Many moons ago I received an issue of Saveur Magazine that had amongst other awesome fermentation projects a recipe for grape soda made by fermenting champagne yeast in sweet grape juice. The idea is so genius, yeast eats the sugar in the sweetened grape juice and produces CO2 as a byproduct, carbonating the grape juice. I pulled the recipe out and filed it in my “to-try” binder. Months later, when harvest season was in full swing and the Bay Area grocery stores were selling fresh Tempranillo and Merlot grapes I bought a few bunches, juiced them and froze the juice. I ordered champagne yeast. And then I never got around to making the soda.
Then, as the weather began to warm up and thoughts of grilling in the sunshine filled my head, it was time. What would be a better than a burger and a tall glass of bubbly real grape soda? I liked it so much I used all of my stash of frozen squeezed grape juice and still wanted more. I bought a bottle of Concord grape juice from a local farmer at the farmer’s market and made the recipe again. EVEN BETTER. Concord grape juice is what canned grape soda wishes it tasted like, sweet and refreshingly tart at the same time. Save yourself the time and dyed fingertips involved with squeezing your own grape juice and buy some good 100% Concord grape juice.
Homemade Grape Soda, The Real Deal Holyfield of Bubbly Purple Beverages!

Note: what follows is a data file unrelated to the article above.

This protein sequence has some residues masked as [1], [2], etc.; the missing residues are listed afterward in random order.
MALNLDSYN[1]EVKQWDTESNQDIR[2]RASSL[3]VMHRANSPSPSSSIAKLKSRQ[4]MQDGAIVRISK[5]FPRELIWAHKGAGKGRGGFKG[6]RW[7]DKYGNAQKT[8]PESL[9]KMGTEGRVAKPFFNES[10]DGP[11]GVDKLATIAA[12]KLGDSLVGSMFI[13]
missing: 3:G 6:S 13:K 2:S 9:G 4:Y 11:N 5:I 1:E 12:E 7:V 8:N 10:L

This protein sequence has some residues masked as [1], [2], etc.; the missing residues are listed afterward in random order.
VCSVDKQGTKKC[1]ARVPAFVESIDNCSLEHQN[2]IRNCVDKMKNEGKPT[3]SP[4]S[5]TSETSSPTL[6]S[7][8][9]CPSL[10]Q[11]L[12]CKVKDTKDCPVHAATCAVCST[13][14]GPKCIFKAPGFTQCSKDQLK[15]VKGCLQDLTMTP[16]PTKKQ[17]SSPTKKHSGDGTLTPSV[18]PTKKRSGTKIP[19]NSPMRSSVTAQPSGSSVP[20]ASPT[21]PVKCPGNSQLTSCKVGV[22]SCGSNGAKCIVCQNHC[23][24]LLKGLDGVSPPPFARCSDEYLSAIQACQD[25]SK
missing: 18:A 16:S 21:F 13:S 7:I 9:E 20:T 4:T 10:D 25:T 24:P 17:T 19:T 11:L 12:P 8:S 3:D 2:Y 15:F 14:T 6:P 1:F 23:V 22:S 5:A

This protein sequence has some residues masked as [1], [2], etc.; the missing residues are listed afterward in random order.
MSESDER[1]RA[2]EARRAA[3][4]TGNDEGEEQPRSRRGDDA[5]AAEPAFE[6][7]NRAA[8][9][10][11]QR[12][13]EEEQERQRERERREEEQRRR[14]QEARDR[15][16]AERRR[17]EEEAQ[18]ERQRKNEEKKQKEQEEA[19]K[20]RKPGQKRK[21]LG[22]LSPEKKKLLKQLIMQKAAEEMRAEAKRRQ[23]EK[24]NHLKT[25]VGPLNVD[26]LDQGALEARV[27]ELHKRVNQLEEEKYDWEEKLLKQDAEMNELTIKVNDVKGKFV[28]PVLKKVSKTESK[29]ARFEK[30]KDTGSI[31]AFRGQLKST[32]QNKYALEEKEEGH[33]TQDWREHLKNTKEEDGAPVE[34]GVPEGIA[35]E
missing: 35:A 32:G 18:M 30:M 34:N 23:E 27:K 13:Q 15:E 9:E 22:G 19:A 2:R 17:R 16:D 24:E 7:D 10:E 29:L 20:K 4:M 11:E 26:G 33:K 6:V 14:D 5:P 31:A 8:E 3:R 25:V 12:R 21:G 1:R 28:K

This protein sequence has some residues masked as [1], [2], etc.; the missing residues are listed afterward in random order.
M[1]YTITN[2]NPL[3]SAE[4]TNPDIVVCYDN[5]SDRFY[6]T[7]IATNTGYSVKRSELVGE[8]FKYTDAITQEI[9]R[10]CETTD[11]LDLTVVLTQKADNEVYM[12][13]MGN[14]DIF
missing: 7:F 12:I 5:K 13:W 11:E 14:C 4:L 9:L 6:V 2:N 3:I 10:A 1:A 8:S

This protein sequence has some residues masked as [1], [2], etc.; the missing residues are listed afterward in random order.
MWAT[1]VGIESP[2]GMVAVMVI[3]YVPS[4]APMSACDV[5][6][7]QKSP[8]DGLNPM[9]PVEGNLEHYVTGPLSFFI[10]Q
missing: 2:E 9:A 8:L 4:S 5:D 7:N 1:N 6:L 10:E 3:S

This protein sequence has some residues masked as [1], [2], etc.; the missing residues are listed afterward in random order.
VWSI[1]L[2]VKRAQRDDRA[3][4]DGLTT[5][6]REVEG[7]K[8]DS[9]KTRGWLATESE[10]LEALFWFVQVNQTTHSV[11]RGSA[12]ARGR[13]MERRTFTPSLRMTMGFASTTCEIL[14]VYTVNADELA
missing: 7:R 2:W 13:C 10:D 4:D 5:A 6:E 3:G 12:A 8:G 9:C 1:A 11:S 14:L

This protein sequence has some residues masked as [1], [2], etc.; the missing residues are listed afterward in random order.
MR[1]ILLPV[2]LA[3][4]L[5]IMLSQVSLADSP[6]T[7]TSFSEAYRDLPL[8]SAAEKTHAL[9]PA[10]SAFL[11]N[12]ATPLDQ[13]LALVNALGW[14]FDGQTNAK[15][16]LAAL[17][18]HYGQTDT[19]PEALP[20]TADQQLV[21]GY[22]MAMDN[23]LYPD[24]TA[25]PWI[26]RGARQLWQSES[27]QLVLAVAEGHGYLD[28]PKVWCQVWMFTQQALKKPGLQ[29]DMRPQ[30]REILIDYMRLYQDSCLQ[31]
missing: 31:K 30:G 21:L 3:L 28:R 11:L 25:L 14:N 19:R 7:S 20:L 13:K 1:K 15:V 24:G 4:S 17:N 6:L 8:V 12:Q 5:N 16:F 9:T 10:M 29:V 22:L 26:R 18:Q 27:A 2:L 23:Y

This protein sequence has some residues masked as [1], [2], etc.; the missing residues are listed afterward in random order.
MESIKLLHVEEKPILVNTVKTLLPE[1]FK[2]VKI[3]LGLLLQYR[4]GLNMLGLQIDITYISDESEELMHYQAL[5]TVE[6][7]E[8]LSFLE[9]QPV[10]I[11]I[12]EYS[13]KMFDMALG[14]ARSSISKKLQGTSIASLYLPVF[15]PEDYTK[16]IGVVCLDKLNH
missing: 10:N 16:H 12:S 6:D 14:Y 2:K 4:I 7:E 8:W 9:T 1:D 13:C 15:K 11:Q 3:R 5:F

Barely adapted from Saveur Magazine and all their genius
2.75 cups PURE 100% Concord Grape Juice, or 2.75 cups fresh squeezed grape juice
2.75 cups water
2 tablespoons sugar
less than 1/8 teaspoon champagne yeast ( I used 1/8 teaspoon the first time and it was too yeasty so I cut it in half to the barely measurable 1/16 teaspoon which is essentially a pinch)
1 empty, sanitized 1 liter plastic bottle
Squeeze the grapes if needed and reserve juice. Heat grape juice, sugar and water together in a small saucepan over medium-low heat until slightly reduced, about 20-30 minutes. Remove from heat, sprinkle yeast into mixture and stir to dissolve. Leave mixture in saucepan covered with a kitchen towel for 24 hours.
Leave at room temperature until bottle in hard as a rock. When it was a little chilly in my apartment this took about 36 hours, but when it was warm and delicious outside it only took about 18. I would plan around 24 hours for the pressure to build up.
Place bottle in the fridge for 48 hours and than enjoy. (Note: At some point this concoction will begin to become alcoholic, it will probably take over a week, so be aware if serving to children or drink faster!)